The NCAA’s Biggest Loss In Decades

The players can be paid.

The day of reckoning has finally come for the National Collegiate Athletic Association. The Supreme Court of the United States has said players can be paid. Justice Neil Gorsuch wrote the court’s opinion upholding a district court judge’s decision that the NCAA was violating antitrust law by placing limits on the education-related benefits that schools can provide to athletes. The court’s decision allows schools to provide athletes with unlimited compensation as long as it is connected with their education.

The NCAA doesn’t want to share any of its money with the stars of the show. The so-called “student-athletes” and has been fighting states in an effort to derail a movement that will see the athletes, the stars of the show, get paid for their likenesses. The term “student-athlete” did not exist when Walter Byers took the job at the helm of the NCAA in 1951. It would first appear a number of years later following the death of a college football player on the field. A Fort Lewis A & M student, Ray Dennison, died from injuries suffered in a game in 1955. Dennison’s widow sued for workman’s compensation in Colorado. She lost. Dennison was a student not an employee. The college sports business should be paying players. The Supreme Court of the United States took up the case involving a former West Virginia University football player Shawne Alston sued the NCAA in 2014, and claimed the organization violated the Sherman Antitrust Act by placing limits on what each school is allowed to give its athletes in exchange for their athletic ability which caps an athlete’s ability to make money off of his or her likeness. The NCAA was aghast at such a notion because paying players would ruin the image of athletes playing for the love of the game.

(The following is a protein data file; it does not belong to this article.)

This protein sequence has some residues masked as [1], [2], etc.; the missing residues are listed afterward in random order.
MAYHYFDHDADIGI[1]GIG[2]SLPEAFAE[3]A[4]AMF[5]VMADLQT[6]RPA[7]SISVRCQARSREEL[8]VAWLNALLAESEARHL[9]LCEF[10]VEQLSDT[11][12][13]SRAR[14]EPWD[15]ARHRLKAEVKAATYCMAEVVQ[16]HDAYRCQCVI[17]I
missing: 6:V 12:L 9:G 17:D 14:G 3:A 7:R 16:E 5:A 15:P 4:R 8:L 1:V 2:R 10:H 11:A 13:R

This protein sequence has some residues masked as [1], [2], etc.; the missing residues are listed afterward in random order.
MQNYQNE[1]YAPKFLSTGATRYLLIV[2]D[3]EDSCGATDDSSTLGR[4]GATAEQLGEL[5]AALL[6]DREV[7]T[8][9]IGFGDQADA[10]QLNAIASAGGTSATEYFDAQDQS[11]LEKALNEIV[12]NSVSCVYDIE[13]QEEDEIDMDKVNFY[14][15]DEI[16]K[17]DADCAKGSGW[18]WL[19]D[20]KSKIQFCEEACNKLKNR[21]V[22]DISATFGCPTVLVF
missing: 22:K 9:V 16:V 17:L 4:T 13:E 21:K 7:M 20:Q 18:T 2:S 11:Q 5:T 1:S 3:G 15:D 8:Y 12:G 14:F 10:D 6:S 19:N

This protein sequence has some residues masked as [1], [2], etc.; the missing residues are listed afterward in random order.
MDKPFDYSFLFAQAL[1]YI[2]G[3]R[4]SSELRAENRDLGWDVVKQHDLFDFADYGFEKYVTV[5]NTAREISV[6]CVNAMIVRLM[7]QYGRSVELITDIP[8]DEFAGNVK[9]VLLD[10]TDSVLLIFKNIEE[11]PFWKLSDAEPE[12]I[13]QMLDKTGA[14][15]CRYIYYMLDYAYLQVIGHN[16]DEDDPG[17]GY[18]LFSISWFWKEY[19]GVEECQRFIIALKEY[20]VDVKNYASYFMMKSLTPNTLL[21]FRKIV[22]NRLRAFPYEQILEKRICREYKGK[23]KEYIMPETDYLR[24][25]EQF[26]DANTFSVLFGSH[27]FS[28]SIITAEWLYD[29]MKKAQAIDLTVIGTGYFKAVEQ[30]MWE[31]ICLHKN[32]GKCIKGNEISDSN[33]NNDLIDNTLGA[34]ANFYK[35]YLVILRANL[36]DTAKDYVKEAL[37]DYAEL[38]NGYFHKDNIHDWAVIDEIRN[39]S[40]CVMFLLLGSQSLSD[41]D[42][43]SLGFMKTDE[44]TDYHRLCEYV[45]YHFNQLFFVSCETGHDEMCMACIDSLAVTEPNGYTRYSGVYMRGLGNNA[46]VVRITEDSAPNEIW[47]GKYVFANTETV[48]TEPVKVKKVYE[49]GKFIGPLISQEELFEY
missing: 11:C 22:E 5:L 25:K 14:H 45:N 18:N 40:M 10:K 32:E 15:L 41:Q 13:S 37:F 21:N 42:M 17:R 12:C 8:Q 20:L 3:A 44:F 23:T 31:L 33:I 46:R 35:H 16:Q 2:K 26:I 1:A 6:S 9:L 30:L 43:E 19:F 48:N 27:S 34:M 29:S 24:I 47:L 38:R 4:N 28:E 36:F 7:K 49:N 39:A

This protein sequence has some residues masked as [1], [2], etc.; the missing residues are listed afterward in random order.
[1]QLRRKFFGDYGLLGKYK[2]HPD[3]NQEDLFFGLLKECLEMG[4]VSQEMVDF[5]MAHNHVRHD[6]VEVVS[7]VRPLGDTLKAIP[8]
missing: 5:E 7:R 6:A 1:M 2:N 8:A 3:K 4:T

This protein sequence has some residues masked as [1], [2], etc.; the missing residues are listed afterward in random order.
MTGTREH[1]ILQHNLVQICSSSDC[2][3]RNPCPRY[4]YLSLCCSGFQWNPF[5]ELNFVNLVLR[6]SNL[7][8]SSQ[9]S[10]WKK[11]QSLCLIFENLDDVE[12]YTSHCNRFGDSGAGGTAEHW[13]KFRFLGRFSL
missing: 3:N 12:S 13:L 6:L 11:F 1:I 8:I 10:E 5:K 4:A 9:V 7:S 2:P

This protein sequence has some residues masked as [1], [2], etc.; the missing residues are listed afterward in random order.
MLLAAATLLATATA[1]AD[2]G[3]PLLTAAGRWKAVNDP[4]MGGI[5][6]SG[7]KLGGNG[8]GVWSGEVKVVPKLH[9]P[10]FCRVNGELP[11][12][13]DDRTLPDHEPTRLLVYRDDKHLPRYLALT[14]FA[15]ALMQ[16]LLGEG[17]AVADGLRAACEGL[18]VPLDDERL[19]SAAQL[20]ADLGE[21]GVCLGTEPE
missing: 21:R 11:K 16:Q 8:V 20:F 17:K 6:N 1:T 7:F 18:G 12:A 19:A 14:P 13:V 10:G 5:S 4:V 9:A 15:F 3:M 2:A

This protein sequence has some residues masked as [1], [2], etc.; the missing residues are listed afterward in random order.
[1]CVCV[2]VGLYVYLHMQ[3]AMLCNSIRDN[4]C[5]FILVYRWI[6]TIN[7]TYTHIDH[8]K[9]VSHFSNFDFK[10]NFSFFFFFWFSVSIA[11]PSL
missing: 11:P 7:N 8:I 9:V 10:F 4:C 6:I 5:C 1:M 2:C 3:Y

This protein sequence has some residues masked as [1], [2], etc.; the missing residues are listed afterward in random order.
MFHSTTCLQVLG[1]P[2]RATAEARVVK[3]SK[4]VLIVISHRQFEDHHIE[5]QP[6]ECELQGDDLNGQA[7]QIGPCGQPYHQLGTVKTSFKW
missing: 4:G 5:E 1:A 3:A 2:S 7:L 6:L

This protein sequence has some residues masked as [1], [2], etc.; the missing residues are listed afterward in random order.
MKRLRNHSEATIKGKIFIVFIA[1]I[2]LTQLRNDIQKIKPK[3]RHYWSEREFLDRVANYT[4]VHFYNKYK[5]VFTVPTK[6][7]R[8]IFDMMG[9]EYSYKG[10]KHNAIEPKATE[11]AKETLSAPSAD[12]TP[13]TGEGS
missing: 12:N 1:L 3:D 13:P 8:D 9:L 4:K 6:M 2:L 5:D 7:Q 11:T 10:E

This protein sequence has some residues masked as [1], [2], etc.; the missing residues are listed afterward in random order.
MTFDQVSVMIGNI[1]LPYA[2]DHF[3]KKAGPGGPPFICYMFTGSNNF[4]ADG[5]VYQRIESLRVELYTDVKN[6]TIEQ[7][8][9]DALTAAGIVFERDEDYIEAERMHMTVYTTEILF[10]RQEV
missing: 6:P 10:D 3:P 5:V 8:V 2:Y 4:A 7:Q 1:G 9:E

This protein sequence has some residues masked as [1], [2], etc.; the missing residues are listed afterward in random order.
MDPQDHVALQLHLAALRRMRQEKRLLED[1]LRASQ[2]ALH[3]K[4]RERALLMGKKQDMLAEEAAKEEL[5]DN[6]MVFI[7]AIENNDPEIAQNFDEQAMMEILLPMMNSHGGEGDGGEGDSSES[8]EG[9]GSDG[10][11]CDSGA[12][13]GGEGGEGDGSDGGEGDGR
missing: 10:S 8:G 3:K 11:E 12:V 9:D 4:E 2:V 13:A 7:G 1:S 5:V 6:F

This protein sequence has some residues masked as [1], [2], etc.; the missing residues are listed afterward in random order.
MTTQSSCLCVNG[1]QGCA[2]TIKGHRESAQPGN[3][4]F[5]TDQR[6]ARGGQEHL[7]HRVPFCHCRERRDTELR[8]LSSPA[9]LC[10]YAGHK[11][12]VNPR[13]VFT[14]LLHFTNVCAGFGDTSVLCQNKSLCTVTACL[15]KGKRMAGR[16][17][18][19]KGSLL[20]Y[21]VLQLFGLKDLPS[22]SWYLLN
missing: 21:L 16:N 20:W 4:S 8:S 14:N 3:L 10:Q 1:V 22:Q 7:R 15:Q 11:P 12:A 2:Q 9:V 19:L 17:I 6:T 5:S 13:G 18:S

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UConn guard Paige Bueckers (5) celebrates the team’s win as Baylor guard DiJonai Carrington (21) walks off the court after a college basketball game in the Elite Eight round of the women’s NCAA tournament at the Alamodome in San Antonio, Monday, March 29, 2021. (AP Photo/Eric Gay)